Jason Motte is coming back from Tommy John elbow surgery, but the former Cardinals closer said yesterday that he doesn’t expect to be healthy in time for Opening Day.
Motte told Derrick Goold of the St. Louis Post Dispatch that being game ready by then would be “a push” in part because of some recent shoulder issues that slowed his rehab. He’ll be about 10 months removed from Tommy John surgery when the season starts.
Motte also told Goold that he’d rather test his readiness on a minor-league rehab assignment than be at less than full strength in the majors, saying he wouldn’t want to limit the Cardinals’ bullpen options by only being available every other day or not being trusted in key spots early on.
In other words, don’t expect to see Motte back in St. Louis before May.
The Braves have signed former football player and current outfielder Sanders Commings, an Augusta, Georgia native, to a minor league contract, Ken Rosenthal of FOX Sports reports.
Commings, 26, was a defensive back who played for the University of Georgia before being selected by the Chiefs in the fifth round of the 2013 draft. He appeared in two games in the 2013 season.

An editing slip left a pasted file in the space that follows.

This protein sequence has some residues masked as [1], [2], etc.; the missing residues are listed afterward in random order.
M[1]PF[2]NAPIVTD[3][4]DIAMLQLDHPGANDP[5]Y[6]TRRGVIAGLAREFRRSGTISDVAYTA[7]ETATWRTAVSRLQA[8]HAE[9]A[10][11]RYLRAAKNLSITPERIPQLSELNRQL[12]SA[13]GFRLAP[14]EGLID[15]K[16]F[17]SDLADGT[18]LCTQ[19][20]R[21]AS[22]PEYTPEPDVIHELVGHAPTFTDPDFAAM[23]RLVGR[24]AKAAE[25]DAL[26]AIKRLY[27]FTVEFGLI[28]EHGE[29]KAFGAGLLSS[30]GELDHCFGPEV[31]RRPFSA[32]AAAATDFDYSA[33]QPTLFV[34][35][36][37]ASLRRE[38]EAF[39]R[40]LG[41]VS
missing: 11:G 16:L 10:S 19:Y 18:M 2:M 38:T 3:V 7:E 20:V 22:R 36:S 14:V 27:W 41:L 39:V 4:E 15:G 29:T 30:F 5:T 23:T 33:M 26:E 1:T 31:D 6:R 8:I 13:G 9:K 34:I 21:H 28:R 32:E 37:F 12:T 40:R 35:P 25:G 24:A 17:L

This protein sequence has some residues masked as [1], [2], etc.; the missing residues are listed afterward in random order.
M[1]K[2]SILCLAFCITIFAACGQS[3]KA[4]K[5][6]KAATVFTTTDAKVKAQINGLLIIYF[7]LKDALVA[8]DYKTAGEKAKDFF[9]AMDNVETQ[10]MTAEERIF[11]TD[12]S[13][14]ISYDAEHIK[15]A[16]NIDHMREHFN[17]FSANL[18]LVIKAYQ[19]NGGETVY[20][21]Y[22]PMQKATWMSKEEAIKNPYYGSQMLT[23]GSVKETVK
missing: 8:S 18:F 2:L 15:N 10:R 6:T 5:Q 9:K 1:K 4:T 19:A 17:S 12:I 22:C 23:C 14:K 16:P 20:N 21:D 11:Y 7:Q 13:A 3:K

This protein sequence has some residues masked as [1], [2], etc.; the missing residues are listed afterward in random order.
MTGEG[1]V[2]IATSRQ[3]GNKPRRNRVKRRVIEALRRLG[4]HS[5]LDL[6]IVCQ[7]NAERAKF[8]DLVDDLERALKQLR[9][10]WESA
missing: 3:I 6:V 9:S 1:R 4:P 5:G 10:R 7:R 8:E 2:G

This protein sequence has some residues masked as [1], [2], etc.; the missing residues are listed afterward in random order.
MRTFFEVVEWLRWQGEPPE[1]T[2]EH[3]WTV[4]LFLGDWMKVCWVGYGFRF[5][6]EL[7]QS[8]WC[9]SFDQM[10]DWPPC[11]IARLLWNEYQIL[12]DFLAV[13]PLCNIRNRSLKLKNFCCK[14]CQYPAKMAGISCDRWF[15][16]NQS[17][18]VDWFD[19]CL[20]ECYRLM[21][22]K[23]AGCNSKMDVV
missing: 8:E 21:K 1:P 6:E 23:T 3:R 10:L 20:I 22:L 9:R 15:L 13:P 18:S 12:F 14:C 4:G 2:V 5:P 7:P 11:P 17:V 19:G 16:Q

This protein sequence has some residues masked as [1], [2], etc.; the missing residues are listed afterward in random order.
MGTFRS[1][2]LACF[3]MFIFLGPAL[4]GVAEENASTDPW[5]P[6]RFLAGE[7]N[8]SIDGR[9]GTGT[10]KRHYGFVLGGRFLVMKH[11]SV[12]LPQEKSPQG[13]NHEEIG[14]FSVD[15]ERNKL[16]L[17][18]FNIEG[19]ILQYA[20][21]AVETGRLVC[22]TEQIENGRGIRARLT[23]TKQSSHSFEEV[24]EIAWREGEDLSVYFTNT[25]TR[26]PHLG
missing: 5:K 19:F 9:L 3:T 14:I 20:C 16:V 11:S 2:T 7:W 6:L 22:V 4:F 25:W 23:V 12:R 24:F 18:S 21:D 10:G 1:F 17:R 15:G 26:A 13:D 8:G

Commings also played baseball for Westside High School and was selected by the Diamondbacks in the 37th round of the 2008 draft. He chose to attend the University of Georgia instead. When football didn’t pan out, Commings started training with Jerry Hairston, Jr. Hairston said he was “blown away” when he saw Commings hit for the first time.
Obviously, Commings’ path to success as a professional baseball player will be long, but it’s a no-risk flier for the Braves. The club has past experience with football players, including Deion Sanders and Brian Jordan.
The next task for the Braves will be to acquire Ryan Goins from the Blue Jays. That way, players will look at the lineup card each day to see if it’s Commings or Goins.
On Thursday afternoon, Rays pitcher Chris Archer asked his Twitter followers, “Lots swirling around what needs to be changed about the game of baseball. What do y’all want to see changed, if anything, & why?”
Tigers ace Justin Verlander responded:
To that, Archer said:
For what it’s worth, Verlander hasn’t been much of a hitter. In 47 career plate appearances, he has three singles and no extra-base hits. And if the AL did get rid of the DH rule, the Tigers would have nowhere to put Victor Martinez. Verlander, though, would have an easier time pitching to opposing pitchers rather than their DH’s.